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Stacking the deck for computer security

Courtesy: CFE Media
Courtesy: CFE Media

A new and more reliable method to defend vulnerable data on the stack, a major memory region responsible for storing computer program data for processes, has been developed by an international Penn State-led team. Such data may include local variables, such as return addresses and other objects that bad actors can exploit through memory errors to obtain access to more data and has been named DATAGUARD.

The researchers published their solution in the Proceedings of the Network and Distributed Systems Security Symposium, which took place at the end of April. The symposium was hosted by the Internet Society, an international nonprofit organization focused on keeping the internet “open, globally connected, secure and trustworthy,” according to their website.

“Despite vast research on defenses to protect stack objects from the exploitation of memory errors, much stack data remains at risk,” said project lead Trent Jaeger, professor of computer science and engineering in the Penn State School of Electrical Engineering and Computer Science. “There are three types of memory errors through which an adversary may access other objects than what the programmer had in mind. These errors are not specific to the stack, but our solution is.”

The memory errors are classified as spatial, temporal and type. Spatial errors allow access to memory outside of the object’s allotted space; temporal errors allow access to memory before or after it was assigned; and type errors allow access by assuming a different format than an object’s actual format.

“In each case, an adversary may access other objects than what the programmer had in mind when programming objects on the stack to access certain data,” Jaeger said. “Recent stack defense approaches provide an incomplete view of security by not accounting for memory errors comprehensively and by unnecessarily limiting the set of objects that can be protected. In this paper, we presented the DATAGUARD system, which improves security through a more comprehensive and accurate safety analysis that proves a larger number of stack objects are safe from memory errors, while ensuring that no unsafe stack objects are mistakenly classified as safe.”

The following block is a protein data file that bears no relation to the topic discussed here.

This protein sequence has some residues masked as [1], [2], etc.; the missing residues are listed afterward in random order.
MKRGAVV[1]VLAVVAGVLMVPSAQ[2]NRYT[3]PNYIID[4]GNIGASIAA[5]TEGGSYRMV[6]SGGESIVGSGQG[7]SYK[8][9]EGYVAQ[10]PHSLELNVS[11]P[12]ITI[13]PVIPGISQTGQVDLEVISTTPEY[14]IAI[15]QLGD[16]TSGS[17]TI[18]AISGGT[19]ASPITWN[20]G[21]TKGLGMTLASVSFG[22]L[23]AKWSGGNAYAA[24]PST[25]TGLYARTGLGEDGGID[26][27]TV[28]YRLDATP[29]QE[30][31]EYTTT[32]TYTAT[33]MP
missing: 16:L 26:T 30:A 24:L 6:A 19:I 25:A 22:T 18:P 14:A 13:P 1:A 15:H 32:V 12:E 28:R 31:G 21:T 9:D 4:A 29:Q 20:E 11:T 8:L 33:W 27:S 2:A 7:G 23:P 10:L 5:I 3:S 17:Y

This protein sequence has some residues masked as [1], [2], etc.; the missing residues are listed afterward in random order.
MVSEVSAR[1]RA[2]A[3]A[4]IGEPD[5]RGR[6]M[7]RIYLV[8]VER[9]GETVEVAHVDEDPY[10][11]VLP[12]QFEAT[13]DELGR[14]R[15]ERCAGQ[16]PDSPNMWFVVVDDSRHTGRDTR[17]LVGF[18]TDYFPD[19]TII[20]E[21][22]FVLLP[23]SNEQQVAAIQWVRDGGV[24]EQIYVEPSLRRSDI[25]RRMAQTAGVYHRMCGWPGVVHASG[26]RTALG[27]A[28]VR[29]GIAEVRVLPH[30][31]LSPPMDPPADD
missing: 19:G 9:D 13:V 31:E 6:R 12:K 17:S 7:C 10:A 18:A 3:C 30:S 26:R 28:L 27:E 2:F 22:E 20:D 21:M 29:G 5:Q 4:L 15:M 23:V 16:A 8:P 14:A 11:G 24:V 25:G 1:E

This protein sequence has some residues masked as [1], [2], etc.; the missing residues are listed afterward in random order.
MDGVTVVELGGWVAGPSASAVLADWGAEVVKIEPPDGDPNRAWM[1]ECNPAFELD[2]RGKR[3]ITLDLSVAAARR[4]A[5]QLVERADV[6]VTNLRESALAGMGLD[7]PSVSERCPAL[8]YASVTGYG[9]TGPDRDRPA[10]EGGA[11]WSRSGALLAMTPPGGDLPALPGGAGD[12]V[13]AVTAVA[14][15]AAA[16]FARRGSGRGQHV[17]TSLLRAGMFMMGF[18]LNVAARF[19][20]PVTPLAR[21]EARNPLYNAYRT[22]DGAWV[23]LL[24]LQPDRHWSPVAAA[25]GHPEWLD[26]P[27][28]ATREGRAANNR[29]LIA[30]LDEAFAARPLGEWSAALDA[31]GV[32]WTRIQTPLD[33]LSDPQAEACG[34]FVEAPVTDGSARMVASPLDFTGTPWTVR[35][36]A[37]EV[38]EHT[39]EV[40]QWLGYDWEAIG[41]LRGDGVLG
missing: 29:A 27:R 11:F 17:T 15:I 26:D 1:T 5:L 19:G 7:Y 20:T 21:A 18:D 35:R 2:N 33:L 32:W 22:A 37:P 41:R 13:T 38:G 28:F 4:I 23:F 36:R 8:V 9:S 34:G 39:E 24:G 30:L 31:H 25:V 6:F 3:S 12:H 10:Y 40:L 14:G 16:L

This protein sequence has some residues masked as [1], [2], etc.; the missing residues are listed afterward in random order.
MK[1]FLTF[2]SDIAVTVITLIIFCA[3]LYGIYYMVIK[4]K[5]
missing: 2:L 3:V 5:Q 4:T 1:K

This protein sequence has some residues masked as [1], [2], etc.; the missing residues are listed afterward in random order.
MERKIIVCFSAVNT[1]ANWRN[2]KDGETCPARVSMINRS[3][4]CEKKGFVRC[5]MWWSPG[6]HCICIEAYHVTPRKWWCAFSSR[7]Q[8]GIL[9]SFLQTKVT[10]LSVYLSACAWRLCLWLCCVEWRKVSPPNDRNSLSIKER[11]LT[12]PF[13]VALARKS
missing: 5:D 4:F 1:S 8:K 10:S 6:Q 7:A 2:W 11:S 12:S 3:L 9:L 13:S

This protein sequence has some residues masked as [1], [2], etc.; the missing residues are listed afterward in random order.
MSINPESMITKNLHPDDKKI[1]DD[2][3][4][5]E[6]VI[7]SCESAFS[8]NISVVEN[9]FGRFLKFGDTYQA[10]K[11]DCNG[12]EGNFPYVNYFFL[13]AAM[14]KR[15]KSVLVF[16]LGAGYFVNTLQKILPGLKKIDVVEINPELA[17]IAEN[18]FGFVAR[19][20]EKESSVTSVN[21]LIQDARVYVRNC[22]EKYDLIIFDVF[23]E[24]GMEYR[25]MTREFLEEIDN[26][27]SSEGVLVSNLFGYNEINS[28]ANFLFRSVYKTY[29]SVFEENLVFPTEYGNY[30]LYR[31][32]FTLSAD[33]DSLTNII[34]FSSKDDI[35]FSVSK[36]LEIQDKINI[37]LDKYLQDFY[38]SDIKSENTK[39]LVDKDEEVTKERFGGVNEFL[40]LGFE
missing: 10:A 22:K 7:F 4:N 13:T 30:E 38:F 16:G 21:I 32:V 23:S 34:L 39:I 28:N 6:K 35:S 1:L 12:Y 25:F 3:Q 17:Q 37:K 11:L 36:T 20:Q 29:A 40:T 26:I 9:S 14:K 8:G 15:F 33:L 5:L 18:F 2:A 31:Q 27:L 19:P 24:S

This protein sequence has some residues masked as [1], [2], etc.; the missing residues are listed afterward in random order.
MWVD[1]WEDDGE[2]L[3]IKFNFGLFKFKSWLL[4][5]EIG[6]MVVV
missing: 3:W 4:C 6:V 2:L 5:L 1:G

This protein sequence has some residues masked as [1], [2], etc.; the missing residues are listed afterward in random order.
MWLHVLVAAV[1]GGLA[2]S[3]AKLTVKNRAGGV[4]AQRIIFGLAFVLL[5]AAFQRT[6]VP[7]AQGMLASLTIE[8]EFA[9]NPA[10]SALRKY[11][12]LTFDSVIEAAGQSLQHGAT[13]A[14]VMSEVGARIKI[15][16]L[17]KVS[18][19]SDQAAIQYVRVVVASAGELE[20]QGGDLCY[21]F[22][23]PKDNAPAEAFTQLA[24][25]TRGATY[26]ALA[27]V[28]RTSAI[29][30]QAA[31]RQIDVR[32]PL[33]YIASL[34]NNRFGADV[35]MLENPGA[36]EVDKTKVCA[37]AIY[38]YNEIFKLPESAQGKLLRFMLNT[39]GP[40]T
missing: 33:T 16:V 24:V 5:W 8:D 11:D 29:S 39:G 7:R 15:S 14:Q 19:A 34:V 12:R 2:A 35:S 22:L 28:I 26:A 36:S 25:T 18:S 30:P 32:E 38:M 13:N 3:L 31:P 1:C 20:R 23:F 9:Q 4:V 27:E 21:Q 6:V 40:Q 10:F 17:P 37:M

The DATAGUARD system expands beyond a prior classification technique called “Safe Stack,” while also reducing the system processing power needed to identify safe stack objects, according to Jaeger. The Safe Stack technique involves creating two isolated stack memory regions. The safe stack holds only data that are probably safe from memory errors and do not require checking. The other, “regular” stack holds objects that may be unsafe and require checks or are left unsafe. The issue, Jaeger said, is that this technique requires significant overhead computing power and often falsely marks objects as unsafe.

“DATAGUARD leverages static analysis and symbolic execution to validate stack objects that are free from spatial, type and temporal memory errors,” Jaeger said, explaining that this process includes analyzing the safety of items that point to the objects and generating safety constraints for the object’s safety parameters before validating the safe or unsafe status of an object. “Our method more accurately and comprehensively determines which objects belong on the safe stack and which do not.”

In tests, DATAGUARD identified and removed 6.3% of objects that the Safe Stack technique miscategorized as safe and proved that 65% of objects Save Stack labeled as unsafe were actually safe.

“DataGuard shows that a more comprehensive and accurate — yet still conservative — analysis increases the scope of data protection to more than 90% of stack objects, on average, while also reducing overhead, or the additional run time the system uses to protect safe objects, from 11.3% to 4.3%,” Jaeger said.

Next, according to Jaeger, the researchers plan to develop similar classification techniques for other program data in different memory regions, with the goal of protecting a significant fraction of all program data for low overhead costs.

Original content can be found at Penn State College of Engineering.




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